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Re: remote kernel debugging over a network
Most of what I'm writing here has already been brought up elsewhere in
the thread; I'm collecting it here as a response to the specific
questions jgordeev asked. Those who've read the rest of the thread
will probably find nothing new here.
>> My opinion, which is probably worth approximately what you paid for
>> it: custom protocol built directly atop Ethernet (ie, not IP-based).
> You are concerned about security?
Among other things. Security is a concern, yes, but I'm also concerned
about code size and complexity in the kernel, especially debugging
code. It's bad enough to be talking Ethernet at all; I'd be very
reluctant to either try to shoehorn another IP stack in there or use
the main IP stack. Even a comparatively small and cut-back IP stack is
a relatively large and complex blob of code, much more than I would
like to have to deal with in a debugger interface.
>> It seems to me that, for this application, the downsides of TCP
>> outweigh the upsides.
> What downsides you have in mind?
Mostly covered in the previous paragraph: the (in)security of using
something routable and the code size/complexity and associated
There is also the point that TCP includes a lot of logic designed to
support use cases which are pretty much totally irrelevant for this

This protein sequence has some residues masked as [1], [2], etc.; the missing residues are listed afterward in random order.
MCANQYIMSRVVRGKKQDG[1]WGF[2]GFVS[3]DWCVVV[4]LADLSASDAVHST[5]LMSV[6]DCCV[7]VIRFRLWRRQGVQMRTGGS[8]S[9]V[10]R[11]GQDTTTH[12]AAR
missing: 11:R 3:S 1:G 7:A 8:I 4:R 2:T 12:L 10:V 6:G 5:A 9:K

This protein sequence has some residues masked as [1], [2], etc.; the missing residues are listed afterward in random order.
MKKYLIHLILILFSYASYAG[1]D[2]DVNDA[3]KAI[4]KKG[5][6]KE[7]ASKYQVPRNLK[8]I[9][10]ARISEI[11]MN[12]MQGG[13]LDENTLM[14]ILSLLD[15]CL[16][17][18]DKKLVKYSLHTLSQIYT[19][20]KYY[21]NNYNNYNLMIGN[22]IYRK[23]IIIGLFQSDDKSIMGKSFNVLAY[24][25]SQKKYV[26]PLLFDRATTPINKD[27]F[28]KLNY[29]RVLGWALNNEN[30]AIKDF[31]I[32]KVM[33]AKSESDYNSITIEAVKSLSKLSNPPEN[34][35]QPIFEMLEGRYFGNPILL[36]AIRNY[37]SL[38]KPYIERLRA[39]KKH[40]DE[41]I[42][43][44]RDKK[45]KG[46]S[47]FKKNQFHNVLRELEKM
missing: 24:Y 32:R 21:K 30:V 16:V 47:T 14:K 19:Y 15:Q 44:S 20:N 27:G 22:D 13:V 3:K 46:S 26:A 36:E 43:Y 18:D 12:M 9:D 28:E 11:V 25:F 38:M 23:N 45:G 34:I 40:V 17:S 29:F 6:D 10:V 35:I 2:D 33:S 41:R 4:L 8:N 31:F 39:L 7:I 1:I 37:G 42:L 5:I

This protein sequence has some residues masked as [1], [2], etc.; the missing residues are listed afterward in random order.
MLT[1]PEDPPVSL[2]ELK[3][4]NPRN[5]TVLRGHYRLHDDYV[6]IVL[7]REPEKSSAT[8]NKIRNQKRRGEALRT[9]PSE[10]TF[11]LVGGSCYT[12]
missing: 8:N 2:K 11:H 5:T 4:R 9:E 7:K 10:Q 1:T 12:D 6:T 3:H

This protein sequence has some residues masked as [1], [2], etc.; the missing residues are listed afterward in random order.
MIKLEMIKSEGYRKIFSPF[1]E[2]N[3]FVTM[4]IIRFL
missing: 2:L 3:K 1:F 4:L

purpose, so either you include even more (unnecessary for the task)
complexity or have a not-quite-TCP stack with all the inteoperability
headaches that implies.
> gdb does support serial lines. I knew that pty can be used for
> emulating a terminal, but I was unsure whether it can be used for
> emulating a serial port.
Actually, a pty always emulates a serial port. ptys are used when
emulating terminals only because a terminal has to be connected
somewhere to be useful, and the commonest case wants to connect the
(emualted) terminal to the host the emulator is running on, which is
exactly the kind of emulated serial port a pty provides.
> Hacking on gdb is not an option. I will not do it,
> and even if I did it, who would maintain it?
Two potential answers:
(1) gdb's upstream. (While I don't know how NIH the gdb folks in
particular are or aren't, in at least some cases upstream
distributions have adopted changes.)
(2) The same person or persons who maintains the other code you're
Of course, that's not to say either one would, or even should, happen.
And, given your lack of desire to do it to begin with, the question is
pretty much moot. :)
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